The characteristics of the patients are listed in Table I. All 22 patients had a history of smoking. Five patients (22.7%) had postoperative exacerbation of interstitial pneumonia. There were no significant differences in gender, sites of lung cancers, pre-operative lung function, smoking history or the levels of lymph node dissection between the group with postoperative exacerbation of interstitial pneumonia and the group without. Among the patients with postoperative exacerbation, 4 patients were aged ≥75 years; there was a significantly higher rate of patients ≥75 years of age than among those without postoperative exacerbation. Patients with postoperative exacerbation presented with significantly advanced clinical stages compared to patients without postoperative exacerbation, and most patients with postoperative exacerbation underwent lobectomy. All patients with postoperative exacerbation had elevated serum KL-6 levels (Table II). Moreover, only 2 patients with postoperative exacerbation had prophylactic administration of steroid postoperatively, which was a significantly lower rate compared to patients without postoperative exacerbation. In 5 patients with postoperative exacerbation, 2 had a history of inflammation just prior to the exacerbation: 1 had a common cold and the other had pyothorax. The prognosis of patients with postoperative exacerbation was significantly poorer than that of patients without postoperative exacerbation (P=0.0252, Fig. 1).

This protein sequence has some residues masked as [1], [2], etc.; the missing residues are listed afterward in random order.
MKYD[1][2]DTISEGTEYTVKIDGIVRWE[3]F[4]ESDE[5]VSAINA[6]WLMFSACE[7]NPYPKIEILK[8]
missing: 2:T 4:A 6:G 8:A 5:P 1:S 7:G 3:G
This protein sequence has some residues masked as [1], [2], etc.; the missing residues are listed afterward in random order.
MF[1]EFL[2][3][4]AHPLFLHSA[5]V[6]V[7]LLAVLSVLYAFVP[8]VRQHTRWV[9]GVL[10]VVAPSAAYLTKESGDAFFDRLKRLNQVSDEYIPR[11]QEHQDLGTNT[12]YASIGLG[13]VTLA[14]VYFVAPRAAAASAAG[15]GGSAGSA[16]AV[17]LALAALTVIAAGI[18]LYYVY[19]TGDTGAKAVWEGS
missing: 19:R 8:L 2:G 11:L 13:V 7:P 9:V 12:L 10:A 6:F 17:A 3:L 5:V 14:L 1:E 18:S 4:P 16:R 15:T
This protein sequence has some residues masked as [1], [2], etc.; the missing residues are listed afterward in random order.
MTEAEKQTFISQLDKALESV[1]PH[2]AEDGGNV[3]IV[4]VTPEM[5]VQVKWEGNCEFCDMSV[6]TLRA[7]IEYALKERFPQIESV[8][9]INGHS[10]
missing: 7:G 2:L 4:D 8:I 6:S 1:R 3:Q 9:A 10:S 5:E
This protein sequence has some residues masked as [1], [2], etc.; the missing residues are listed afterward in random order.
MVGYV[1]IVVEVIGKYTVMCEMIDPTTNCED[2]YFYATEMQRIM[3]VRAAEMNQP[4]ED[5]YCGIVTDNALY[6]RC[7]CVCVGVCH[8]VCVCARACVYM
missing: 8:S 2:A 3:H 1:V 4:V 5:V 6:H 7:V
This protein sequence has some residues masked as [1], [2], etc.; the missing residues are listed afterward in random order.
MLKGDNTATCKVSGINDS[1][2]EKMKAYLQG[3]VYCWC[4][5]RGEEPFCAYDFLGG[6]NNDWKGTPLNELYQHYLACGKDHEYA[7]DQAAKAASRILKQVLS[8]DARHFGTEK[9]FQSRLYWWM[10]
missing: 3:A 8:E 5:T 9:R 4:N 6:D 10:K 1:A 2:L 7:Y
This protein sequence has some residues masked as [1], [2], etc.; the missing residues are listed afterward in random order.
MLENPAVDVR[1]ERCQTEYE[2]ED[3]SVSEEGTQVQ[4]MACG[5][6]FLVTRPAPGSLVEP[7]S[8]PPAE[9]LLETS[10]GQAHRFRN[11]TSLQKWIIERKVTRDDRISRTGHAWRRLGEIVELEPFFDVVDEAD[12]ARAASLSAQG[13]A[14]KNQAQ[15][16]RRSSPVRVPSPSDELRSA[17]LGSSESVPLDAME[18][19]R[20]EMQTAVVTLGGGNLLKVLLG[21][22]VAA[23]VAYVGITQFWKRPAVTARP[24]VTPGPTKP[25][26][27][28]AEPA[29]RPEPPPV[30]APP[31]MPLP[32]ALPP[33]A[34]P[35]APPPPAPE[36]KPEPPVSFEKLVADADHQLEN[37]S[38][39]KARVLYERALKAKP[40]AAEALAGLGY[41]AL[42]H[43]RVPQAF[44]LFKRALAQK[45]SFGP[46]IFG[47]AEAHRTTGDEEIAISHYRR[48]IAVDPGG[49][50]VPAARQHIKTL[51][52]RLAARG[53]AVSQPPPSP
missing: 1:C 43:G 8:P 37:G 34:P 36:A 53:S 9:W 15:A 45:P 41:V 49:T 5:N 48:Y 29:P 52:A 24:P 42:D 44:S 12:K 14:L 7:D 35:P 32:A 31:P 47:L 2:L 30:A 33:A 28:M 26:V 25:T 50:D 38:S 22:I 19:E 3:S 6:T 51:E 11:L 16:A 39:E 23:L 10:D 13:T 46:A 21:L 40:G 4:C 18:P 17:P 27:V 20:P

Overall survival curves for patients with postoperative acute exacerbation and patients without. Patients with postoperative exacerbation had a significantly poorer prognosis than patients without (P=0.0252).